Ruth Langely, who has worked professionally as an advocate for low-income housing and social welfare programs, has housing problems of her own.

"I need the space of this house," she said as she looked around the cluttered living room of her Rockville home. "Buying a house is a dream that you pay for, so I rent. I'm the only one on the street that does."

Langley has lived on Harrrington Street, a quiet neighborhood of split levels and well-tended lawns, for six years. She pays $435 plus utilities every month and takes in two boarders to help make payments.

"If I pay the utilities one month, then I'm late on the rent," she said, shruggling. "The next month, I pay the rent on time but I'm late with the utilities."

"Ms. Ruth," as her neighbors and frines call her, is a heavyset woman who walks with a limp. She was working for the county as a community organizer when she suffered an injury in 1976. Arthritis and a hip ailment complicated her recovery and she now rreceives $8,000 annually in diability payments. She has been trying to collect Social Security, which she says would mean about $400 more a month, since last November.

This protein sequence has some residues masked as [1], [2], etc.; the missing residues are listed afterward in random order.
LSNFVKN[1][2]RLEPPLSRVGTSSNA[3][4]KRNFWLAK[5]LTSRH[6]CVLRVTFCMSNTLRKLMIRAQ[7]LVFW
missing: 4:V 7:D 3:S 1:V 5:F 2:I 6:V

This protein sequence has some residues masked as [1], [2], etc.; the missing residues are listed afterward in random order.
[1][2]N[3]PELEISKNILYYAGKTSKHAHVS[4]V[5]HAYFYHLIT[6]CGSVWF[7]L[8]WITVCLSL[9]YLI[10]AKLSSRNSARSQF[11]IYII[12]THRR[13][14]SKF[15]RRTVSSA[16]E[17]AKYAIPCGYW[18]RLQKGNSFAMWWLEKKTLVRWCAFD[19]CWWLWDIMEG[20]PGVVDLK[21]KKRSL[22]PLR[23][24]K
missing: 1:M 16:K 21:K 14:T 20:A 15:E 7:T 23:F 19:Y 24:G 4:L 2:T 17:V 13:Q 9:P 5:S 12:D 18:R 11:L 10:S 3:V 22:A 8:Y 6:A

"I'm eligible forr a rent subsidy," she said. "Or for an apartment for the handicapped. But I don't want to give up my freedom; I want to live where I want, not where someone tells me."

Her home is comfortable, with lots of pictures on the walls and knick-knacks on the tables. But the kitchen sink is broken and screen door needs fixing -- repairs, Langely says, that she cannot afford to make.

"I'll try everything before I have to call the plumber," she said, laughing, as she looked over at the tools next to the kitchen sink. "But I know I'm going to have to find $100 to pay him eventually, anyhow."

Langley has set up a program in her home to help distribute old clothing and furniture to low-income Montgomery County residents.

"People have so much in this county," she said. "Some folks decide to buy a new stove because they don't like the color of the old one. Then you've got people with nothing, who couls use any stove.

"Moderate-income people are between the two (groups)," she continued. "We have some choices in our lives. But I still have trouble meeting my notes."

Langley lived in Washington and in Prince George's County before moving to Montgomery in 1965. She was divorced in 1952 and has two sons, one of whom she still helps support.

"My father was a minister and made $20 a week. Every payday he'd bring home a carload of bricks. And that's how he built our house out in P.G., she said.

"Those days are passed, I know," she added. "Now you have to pay $20,000 for a down payment and then pay on the mortgage until the day you die. I'd be stupid to do that, even if I had the $20,000 to begin with."